Standing on a rutted patch of ground in Yaoundé just after dawn one morning in May, Thomas Libiih, the coach of the Dauphins football club one of hundreds of amateur clubs in Cameroon's capital points toward a group of teenagers and says, "He is our hope." Even with about 15 youths sprinting across the dirt and kicking a ball into a rusted goal, I can guess which one is Libiih's bright light. With a shock of dyed blond hair, 17-year-old Patrick Talla stands inches above his teammates, and at that moment is leaping over a row of hurdles made of plastic cones, his thighs chopping the air like a propeller blade. Libiih smiles and says, "He is leaving."
Leaving. That word holds rare promise in this central African country. In a region with outsized corruption and limited opportunities, leaving Cameroon and the continent can transform lives of grinding poverty and rewrite an entire family's history. And among Yaoundé's one million or so residents, who live mostly in cramped shanties with patchy electricity and little indoor plumbing, it is football that holds more promise and potential peril than any other way out. While that also holds true for countless poor neighborhoods from Brazil to Ghana, there is perhaps no place that embodies both the hope and despair of football as savior so much as Cameroon and especially Yaoundé.
Buying into Hope
patrick talla got his chance to remake his fortunes last year when he was picked to play for Cameroon in a youth tournament in Kiev. A Ukrainian recruiter spotted him from the stands, and suggested that he return to train at the city's Arsenal Kyiv club. Talla spent eight months in the Ukrainian capital, training and learning to speak Russian, before his visa ran out. Back in Yaoundé in February he applied for a long-term visa to Ukraine, in a push to fulfill his life's dream and turn professional. The recruiter wrote to Talla to say that in order for him to return for a further two-week trial, he would have to pay $1,950. That's a fortune for Talla's family, whose six children were kept afloat by his mother's ice cream trade in Yaoundé's street market. After months trying to scrape together the cash, his mother finally sold her ice cream cart in May for about $4,000 more than enough money to send Talla to Kiev.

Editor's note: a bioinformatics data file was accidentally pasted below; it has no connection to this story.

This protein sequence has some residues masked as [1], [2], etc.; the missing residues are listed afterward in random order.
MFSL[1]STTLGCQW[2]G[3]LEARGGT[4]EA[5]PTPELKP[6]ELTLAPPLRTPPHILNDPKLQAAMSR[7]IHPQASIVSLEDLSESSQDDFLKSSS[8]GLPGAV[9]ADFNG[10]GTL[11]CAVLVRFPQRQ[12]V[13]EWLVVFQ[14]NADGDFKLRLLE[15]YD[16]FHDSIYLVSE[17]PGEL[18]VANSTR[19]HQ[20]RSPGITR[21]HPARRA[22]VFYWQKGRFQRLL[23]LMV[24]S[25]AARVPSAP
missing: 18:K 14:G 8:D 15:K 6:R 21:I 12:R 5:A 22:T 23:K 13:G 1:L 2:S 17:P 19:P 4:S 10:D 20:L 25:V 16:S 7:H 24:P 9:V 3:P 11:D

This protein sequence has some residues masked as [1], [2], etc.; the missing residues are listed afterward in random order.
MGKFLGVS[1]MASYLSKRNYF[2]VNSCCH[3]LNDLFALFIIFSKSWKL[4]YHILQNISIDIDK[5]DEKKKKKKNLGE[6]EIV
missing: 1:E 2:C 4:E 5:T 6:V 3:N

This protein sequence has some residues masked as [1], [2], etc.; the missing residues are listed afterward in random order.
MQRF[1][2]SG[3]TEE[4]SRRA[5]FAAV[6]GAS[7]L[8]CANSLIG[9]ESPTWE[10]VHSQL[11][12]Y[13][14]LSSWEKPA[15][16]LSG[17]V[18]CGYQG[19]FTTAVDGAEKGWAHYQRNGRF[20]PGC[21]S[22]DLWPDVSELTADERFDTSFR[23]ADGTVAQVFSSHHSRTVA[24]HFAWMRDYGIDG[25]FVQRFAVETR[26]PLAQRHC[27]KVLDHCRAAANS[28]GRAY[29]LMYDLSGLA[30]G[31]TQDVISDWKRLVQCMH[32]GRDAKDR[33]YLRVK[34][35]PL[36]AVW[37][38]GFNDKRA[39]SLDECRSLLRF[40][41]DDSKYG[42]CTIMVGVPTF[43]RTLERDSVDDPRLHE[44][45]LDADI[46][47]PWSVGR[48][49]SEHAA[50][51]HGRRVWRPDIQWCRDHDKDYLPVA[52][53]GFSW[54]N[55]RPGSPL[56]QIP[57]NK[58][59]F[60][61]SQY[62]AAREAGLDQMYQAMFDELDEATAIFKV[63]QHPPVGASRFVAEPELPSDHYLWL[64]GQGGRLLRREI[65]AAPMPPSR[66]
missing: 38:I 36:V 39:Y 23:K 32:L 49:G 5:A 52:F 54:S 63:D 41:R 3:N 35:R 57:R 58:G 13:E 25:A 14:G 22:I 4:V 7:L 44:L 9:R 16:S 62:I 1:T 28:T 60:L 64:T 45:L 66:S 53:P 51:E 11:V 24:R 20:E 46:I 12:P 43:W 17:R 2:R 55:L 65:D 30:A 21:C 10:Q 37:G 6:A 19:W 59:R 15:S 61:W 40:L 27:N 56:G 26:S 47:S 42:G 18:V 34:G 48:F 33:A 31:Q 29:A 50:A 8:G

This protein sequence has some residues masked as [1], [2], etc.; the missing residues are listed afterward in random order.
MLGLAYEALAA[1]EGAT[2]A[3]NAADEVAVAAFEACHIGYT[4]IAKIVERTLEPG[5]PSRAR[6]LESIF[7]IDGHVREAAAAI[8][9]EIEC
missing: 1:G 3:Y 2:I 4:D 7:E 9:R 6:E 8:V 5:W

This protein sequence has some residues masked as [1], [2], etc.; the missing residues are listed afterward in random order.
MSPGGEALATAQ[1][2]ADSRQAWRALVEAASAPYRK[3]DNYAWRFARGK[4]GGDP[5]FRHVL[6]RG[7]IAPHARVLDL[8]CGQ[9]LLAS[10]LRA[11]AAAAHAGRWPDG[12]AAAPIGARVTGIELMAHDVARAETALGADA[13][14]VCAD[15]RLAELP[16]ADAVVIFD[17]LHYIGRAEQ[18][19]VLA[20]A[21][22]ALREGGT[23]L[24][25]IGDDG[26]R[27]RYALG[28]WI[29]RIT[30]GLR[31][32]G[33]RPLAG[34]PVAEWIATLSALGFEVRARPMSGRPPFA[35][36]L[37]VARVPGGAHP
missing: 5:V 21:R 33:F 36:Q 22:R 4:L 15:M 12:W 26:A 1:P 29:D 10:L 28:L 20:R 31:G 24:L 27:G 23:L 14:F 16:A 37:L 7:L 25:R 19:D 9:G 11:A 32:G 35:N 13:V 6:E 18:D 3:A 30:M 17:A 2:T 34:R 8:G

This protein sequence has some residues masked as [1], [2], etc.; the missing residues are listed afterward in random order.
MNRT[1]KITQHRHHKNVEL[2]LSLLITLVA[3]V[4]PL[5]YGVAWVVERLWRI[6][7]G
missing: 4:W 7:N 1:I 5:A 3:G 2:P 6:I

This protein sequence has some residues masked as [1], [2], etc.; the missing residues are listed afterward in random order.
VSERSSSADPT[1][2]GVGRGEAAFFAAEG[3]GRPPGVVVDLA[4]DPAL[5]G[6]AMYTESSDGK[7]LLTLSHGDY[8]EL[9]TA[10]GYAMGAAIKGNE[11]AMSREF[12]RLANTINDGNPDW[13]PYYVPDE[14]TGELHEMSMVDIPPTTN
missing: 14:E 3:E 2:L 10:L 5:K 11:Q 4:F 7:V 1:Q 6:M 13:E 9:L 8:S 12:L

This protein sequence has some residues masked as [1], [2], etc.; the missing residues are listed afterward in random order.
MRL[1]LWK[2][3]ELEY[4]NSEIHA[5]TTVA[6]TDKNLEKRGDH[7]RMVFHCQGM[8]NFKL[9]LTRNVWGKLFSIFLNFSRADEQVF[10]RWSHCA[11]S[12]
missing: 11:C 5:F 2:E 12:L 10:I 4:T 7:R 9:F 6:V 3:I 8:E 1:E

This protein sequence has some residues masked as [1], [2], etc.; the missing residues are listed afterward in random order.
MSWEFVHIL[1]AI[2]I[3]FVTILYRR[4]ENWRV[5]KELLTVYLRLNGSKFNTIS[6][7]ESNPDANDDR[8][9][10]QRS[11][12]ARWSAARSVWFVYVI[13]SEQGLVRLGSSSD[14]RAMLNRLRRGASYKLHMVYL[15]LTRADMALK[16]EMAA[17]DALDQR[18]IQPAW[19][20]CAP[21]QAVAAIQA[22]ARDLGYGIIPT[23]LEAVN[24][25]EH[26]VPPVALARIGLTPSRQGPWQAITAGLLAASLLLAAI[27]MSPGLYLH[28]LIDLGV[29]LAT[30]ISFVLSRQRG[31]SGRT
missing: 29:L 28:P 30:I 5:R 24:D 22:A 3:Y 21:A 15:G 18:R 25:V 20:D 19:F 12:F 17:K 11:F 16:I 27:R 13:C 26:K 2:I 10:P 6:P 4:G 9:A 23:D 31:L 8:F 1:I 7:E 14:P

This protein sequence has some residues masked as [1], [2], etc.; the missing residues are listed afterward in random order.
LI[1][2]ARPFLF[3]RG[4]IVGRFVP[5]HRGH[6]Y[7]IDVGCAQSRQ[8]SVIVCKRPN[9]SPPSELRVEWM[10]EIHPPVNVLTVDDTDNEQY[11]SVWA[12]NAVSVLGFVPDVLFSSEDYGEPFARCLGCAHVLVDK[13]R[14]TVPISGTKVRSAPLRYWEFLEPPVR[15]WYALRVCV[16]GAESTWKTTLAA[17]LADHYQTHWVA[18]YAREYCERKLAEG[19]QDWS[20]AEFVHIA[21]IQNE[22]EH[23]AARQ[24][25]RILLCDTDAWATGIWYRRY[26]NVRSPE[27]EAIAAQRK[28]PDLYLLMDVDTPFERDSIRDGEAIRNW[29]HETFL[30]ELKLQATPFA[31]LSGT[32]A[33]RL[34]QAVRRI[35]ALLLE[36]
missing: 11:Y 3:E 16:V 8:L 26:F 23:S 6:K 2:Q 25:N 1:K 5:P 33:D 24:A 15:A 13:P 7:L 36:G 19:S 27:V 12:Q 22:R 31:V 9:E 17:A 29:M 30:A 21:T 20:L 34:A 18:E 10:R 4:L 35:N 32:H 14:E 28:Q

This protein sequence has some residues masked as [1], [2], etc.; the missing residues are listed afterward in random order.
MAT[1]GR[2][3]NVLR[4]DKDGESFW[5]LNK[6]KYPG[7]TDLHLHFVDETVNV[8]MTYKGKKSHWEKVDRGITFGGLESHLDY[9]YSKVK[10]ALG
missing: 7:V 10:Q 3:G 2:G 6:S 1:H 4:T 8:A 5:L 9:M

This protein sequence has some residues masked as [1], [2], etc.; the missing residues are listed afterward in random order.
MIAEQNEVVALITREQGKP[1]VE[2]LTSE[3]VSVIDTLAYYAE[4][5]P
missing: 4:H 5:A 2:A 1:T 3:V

Proud as coach Libiih is of his protégé, he says he has begun to despair at such choices made by parents desperate for their sons to have a shot at becoming professional footballers. "So many families are prepared to sell their homes just to send their children to Europe," he says. "I say to parents, 'These children are too young.' But they have all seen television."
It's what's on television in every bar in Yaoundé that has helped fuel the frenzy around football recruiting: almost continual screenings of big-league European football matches, beamed live by satellite and then repeated for weeks on videotape. Cameroon's devotion to the beautiful game dates to the 1920s, but soared after the national team (known as the Indomitable Lions) fought their way into the 1990 World Cup quarterfinal, and the under-23 squad won the 2000 Olympic gold medal in Sydney. But the consuming drive by thousands of Yaoundé teenagers to play professional football has truly taken off in the past few years following the spectacular success of West African players like Ghana's Michael Essien, Senegal-born Patrick Vieira (who plays for France) and Ivory Coast's Didier Drogba major stars for Inter Milan and Chelsea. The current superstar is local boy Samuel Eto'o, one of FC Barcelona's hottest players. "Eto'o Fils" (Junior), as everyone in Cameroon calls him, is beloved not only for his superb goal-scoring (he helped Cameroon win the gold medal in Sydney) but for his astonishing rags-to-riches life tale; Eto'o's mother once sold barbecued fish on the sidewalk to help support her six children. Eto'o completed only primary school, because his family could not afford the fees for his secondary education. When I arrived in Yaoundé in May the city was abuzz with news that Eto'o's transfer to London's Tottenham Hotspur had stumbled over his asking salary: about $214,000 a week more than 5,000 times Cameroon's average income.